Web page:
Every culture has its heroes, icons and pioneers. As the celebration of Asian American and Pacific Islander Heritage Month continues during May, we were curious about who the members of the InnovASIAN ENG put on their lists of the Asians and Pacific…
Inspiring Youth With A Virtual Business Trip
Ever since I joined the company, I’ve been exposed to several opportunities to volunteer for Inclusion and Diversity (I&D) efforts which is something that’s dear to my heart. One of the earliest opportunities was Activities in Cybersecurity Education for Students (A.C.E.S.), which is dedicated to demystifying cybersecurity through interactive learning, equipping youth with resources to have safer online experiences, and encouraging them to pursue careers in cybersecurity.
Initiatives like A.C.E.S. are opportunities for corporations to have positive impacts on underrepresented communities by creating a rich pipeline of talent. Through developing a slide deck to help the company pivot to online deliveries of A.C.E.S., I was recruited to speak to students in The Hidden Genius Project on June 18, 2021; a nonprofit based in Oakland, CA, with the goal of training and mentoring Black male youth in technology, entrepreneurship, and leadership. They were hosting virtual business trios (via Zoom) with tech companies across the Bay Area, and Palo Alto Networks was one of the companies they selected. When I got the invitation to participate in the talk, my response was emphatic, “I’ll be happy to do this!”
Before I joined Palo Alto Networks, I did tech talks and technical training across various cities in California, including San Diego, Los Angeles, Riverside, Sunnyvale, San Francisco, Berkeley, Oakland, and Sacramento, so at this point in my career, I was used to presenting to a room full of people. However, I was concerned about having my message resonate with the students. I believe that in order to get your message across, you have to first captivate and then retain the attention of your audience. This is especially true for teenagers who can have wandering minds. Therefore, after I pondered how I was going to deliver my presentation, I decided to ditch the PowerPoint and speak from the heart with the goal of trying to inspire the students to pursue careers in tech. In addition, I wanted to give the students the opportunity to express their thoughts. I knew listening to them would make the talk more engaging than just lecturing them.
When the big day came, the volunteers met briefly to understand how the event would be facilitated and get any last-minute questions answered. After the pre-meet was over, the students were put into breakout rooms with the volunteers, who each gave a presentation discussing their education, role, and path to Palo Alto Networks. Each session lasted roughly 15-minutes, and then the volunteers rotated to a new set of students until they had the opportunity to speak to all of them. The event went by fast, and each session started the same: After I gave the spiel about myself and my career, I asked the students what projects they were working on in The Hidden Genius Project, which got them to open up. One of the students mentioned that he was trying to build an AI voice recognition tool and was also interested in pursuing a career in tech.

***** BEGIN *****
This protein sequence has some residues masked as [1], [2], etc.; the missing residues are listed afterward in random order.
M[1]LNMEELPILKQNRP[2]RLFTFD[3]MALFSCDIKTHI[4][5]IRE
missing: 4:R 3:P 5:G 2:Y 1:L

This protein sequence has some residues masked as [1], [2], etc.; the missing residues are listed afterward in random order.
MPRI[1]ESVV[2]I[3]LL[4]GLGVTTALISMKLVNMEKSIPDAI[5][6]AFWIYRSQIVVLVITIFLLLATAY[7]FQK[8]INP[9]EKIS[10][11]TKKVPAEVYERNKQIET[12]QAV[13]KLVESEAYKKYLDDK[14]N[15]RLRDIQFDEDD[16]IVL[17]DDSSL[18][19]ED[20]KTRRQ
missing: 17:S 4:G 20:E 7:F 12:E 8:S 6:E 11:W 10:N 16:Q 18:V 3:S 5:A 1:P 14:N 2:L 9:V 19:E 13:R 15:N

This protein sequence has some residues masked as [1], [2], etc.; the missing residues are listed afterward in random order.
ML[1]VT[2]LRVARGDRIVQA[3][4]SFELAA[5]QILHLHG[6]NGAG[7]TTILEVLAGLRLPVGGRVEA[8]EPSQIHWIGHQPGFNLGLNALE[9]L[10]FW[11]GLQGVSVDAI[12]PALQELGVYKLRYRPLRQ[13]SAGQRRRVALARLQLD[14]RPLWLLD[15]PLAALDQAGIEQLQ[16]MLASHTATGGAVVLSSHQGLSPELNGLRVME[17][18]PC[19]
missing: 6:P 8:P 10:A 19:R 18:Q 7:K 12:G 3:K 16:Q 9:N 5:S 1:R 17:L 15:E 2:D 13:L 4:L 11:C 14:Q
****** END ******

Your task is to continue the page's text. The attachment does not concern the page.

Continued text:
I gave advice when I felt it was warranted. For example, I asked the student who expressed an interest in AI if he considered using Amazon Web Services (AWS), as they have a plethora of services geared towards artificial intelligence. In addition, Ashely Savageau, who is the social impact program manager at PANW, has connected that student to two researchers at Palo Alto Networks for an informational interview. This is just one example of how our company goes beyond day one. I concluded each session with a motivational message to the students which is, “Don’t be afraid to let the world know who you are and to go after your dreams.”
After the volunteers talked with all the students, I facilitated the recap and asked the students if they had any additional questions. One of the students asked if cybersecurity has changed since the beginning of the COVID-19 pandemic. We all agreed that it has, as cybersecurity is a dynamic field that requires constant innovation to stay ahead of the latest threats.
I was happy to have the opportunity to represent Palo Alto Networks at this event, and I feel that it could serve as inspiration for similar corporate community engagement events. Tech is an industry that recognizes the need for I&D efforts, and Palo Alto Networks is a company that’s working to minimize this gap. I don’t mind volunteering for causes that I champion because I’m a firm believer that in order to make a change, you have to step up to the plate. Plus, employees can log their volunteer hours in My SMILE, and the company will contribute to the nonprofit employees volunteer with. I want to conclude this article by giving a shout-out to the volunteers: Rolanda Small, Derek Jones, Juwan Rogers, and MK Palmore for helping to make this event pop. There’s a lot of work to be done, and I hope to see more events like these in the future!